In a commentary posted yesterday, Dr. Michael Brenner, Professor of International Affairs at the University of Pittsburgh, includes the following insightful observation:
A statesman’s effectiveness depends on keeping his mouth closed unless his words serve a dedicated policy objective beyond that of playing the vapid, distracting game of domestic image politics.
BRAVO!! Exactly right!
Imagine the potentially catastrophic situation we would be facing today if John McCain, rather than Barack Obama, were president of the United States and had been exhorting the oppositionists in Iran to continue their protest demonstrations in the face of the regime's overwhelming application of brute force. Such overt encouragement from the Leader of the Free World, with its implicit commitment of American support, could only have disconcerted and divided the opposition movement itself --- no doubt inspiring many with pro-American inclinations, but angering many who are motivated solely by their own patriotism and desire for internal reform. Aggressive and bombastic cheerleading from Washington would probably have intensified and prolonged futile violence and bloodshed --- while giving the regime the political and legal justification for brutal repression that (to their enduring shame) they have so far conspicuously lacked.
Given that entirely credible scenario, we might today be facing a Catch-22 situation where we had a choice between two equally unacceptable alternative options: (1) humiliating the United States of America by shamelessly abandoning the brave people of Iran who had been risking their lives in the cause of freedom; or (2) trying desperately to assist them in some material way that would almost inevitably lead to military confrontation and another disastrous regional war. Given the circumstances leading to such an intervention, the ensuing conflict could not possibly be limited to surgical strikes against a few nuclear facilities, as the Israelis and their American neocon associates have been persistently advocating. It would be a full-scale people-to-people war that would necessarily involve millions of Iranians and that would inevitably pose an existential challenge to that proud nation's traditional political, economic and cultural identity. Not a worthy ambition for any outsider to entertain --- much less an American.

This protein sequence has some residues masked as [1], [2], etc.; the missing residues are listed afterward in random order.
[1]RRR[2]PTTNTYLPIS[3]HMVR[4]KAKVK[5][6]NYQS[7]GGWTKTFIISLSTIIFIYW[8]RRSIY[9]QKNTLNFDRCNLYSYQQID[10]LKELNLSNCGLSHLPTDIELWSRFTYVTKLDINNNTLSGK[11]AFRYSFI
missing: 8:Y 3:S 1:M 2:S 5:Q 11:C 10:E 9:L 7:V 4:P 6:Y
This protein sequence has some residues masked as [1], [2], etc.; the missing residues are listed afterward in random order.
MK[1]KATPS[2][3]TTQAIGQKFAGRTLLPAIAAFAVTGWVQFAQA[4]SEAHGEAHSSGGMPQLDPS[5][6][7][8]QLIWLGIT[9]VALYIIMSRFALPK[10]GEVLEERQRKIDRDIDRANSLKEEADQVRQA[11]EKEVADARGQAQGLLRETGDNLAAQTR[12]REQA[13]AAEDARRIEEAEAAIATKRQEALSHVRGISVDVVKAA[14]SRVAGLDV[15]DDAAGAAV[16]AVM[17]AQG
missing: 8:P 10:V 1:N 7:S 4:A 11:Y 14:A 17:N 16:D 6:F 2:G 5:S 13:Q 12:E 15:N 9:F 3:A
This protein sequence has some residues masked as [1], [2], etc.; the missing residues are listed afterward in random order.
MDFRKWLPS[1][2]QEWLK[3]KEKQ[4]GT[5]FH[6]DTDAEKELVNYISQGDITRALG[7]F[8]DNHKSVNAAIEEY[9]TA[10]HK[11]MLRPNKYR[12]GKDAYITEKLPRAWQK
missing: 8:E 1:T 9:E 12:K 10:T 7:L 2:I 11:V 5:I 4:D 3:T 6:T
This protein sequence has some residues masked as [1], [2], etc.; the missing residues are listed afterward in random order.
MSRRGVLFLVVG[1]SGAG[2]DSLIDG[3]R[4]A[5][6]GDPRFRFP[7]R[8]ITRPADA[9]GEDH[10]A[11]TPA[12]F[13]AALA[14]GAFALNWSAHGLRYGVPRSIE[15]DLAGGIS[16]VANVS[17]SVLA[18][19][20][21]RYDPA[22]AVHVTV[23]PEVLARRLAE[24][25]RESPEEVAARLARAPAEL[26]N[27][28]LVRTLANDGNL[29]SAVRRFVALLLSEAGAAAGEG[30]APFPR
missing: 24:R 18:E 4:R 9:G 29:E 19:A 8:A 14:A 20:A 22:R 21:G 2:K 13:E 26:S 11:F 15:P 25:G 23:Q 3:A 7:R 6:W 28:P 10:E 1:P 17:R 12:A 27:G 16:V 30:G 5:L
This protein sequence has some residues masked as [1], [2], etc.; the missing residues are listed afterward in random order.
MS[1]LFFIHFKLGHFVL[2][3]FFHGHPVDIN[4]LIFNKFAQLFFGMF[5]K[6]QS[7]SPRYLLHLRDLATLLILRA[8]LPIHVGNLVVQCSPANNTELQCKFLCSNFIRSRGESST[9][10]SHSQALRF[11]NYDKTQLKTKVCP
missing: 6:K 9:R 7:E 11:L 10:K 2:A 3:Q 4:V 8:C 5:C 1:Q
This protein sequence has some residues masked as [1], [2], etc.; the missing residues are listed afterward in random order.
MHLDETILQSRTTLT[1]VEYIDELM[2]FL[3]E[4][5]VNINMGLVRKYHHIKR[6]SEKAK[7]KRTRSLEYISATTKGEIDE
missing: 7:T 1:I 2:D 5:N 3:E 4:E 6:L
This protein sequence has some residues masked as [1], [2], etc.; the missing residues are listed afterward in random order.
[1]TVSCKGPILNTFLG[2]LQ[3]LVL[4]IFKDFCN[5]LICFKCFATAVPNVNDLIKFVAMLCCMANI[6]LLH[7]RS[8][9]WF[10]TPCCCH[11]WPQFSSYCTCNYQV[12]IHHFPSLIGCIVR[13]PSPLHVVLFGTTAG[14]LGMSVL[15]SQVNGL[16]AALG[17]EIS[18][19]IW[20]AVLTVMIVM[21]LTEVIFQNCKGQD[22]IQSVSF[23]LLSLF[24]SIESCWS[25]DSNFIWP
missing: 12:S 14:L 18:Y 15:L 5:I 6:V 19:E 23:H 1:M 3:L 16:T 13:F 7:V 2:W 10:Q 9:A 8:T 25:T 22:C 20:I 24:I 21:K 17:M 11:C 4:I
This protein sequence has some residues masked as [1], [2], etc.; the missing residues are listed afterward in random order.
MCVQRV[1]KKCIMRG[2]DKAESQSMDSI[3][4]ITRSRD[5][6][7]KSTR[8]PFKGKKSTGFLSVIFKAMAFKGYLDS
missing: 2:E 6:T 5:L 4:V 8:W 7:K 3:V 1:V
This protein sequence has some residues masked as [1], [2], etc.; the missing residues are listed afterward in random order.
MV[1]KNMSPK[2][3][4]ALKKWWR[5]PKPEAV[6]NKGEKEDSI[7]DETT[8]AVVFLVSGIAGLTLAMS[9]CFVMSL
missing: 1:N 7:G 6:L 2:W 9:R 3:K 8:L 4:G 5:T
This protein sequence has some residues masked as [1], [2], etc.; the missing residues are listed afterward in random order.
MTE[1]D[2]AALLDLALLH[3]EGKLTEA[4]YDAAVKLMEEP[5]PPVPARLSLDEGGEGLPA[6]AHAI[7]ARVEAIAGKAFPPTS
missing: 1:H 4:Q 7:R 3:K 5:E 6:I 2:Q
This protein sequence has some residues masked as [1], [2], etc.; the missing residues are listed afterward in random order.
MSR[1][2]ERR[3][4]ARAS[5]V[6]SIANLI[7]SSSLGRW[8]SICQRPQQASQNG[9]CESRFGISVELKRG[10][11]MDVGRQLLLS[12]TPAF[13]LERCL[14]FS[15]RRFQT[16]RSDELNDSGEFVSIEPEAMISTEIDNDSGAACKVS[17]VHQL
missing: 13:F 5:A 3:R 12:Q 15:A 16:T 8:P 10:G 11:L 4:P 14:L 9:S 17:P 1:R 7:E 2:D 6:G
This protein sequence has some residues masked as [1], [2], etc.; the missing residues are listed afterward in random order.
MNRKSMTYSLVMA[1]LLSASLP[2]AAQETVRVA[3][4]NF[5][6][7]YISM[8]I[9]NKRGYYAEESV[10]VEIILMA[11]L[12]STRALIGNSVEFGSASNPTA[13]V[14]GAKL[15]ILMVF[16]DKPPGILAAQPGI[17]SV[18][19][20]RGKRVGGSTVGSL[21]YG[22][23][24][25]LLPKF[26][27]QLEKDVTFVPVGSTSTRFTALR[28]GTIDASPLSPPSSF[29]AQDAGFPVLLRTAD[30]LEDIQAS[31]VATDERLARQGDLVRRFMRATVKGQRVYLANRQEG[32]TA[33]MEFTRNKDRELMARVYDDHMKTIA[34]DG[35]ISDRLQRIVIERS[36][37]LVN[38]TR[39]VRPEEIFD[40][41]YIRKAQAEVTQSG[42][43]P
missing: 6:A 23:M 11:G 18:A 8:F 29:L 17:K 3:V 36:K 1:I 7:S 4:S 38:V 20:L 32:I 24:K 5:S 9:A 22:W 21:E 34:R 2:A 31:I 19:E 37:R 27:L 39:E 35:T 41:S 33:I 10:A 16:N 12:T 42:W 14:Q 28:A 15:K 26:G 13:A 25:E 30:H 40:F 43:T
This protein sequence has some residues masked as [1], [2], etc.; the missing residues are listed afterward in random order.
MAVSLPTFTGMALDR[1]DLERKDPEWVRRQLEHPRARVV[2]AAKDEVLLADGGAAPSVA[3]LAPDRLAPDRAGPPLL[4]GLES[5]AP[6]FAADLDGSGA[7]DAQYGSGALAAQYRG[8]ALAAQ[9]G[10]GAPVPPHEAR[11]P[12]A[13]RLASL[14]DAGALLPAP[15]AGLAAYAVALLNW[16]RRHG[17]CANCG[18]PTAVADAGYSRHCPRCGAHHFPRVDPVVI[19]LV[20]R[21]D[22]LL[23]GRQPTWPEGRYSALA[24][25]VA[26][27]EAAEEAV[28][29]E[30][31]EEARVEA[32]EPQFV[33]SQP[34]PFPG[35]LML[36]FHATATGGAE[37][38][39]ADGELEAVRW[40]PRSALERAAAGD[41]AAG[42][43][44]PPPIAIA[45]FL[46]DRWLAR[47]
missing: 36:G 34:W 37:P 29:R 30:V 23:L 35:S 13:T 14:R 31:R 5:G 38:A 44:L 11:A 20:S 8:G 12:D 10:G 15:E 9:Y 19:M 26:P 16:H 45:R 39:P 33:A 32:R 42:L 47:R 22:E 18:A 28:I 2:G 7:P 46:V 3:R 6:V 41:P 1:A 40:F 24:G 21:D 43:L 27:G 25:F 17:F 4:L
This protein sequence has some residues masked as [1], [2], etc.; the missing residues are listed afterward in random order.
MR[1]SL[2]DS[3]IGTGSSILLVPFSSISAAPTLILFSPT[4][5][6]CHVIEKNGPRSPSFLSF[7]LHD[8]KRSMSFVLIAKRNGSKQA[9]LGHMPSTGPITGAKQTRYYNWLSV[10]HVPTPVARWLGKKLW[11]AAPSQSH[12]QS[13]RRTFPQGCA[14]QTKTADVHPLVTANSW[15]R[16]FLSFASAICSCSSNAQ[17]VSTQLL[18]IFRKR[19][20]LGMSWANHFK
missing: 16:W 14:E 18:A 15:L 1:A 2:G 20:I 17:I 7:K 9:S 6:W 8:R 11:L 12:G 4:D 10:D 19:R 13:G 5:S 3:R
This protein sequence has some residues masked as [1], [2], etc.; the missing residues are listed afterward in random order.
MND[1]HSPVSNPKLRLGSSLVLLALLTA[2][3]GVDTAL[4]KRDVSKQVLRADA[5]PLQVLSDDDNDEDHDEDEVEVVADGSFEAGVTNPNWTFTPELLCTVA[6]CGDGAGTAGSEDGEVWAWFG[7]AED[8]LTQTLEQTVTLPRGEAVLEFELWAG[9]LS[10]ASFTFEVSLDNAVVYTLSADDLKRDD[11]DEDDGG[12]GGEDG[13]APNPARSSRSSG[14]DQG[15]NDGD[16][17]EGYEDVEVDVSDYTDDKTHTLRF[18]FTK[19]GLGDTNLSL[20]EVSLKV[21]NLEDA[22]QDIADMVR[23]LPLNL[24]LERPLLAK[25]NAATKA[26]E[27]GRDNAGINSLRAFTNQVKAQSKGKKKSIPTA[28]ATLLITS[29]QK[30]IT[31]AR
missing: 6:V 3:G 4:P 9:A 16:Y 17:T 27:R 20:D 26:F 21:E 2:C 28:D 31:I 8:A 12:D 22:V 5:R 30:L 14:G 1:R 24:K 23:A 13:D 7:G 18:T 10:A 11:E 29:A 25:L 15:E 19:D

A limited "surgical" military intervention in Iran is very clearly not an option. Alternatively, fighting a fullscale war to overthrow and replace the existing system of governance in Iran today would leave the United States with the task of managing (and paying for) the reorganization and reconstruction of the entire political and economic system of a large, diverse (and undoubtedly resentful) nation of almost seventy million people --- an adsurdly delusional "nation-building" strategy which, if I recall correctly, has been causing us some serious problems for a number of years in two other locations in the immediate vicinity of Iran --- like Iraq and Afghanistan. Oh, I forgot Pakistan. And Palestine. Not to mention the world economic crisis. And America's somewhat strained national budget. And our dangerously overstretched military forces. Details, details. )
Brilliant strategy, McCain and Company! Keep up the macho posturing, if it makes you feel brave and patriotic. But leave it to the rest of us to deal with the world like sensible adults.
(CIA Clandestine Service officer and Middle East specialist, retired)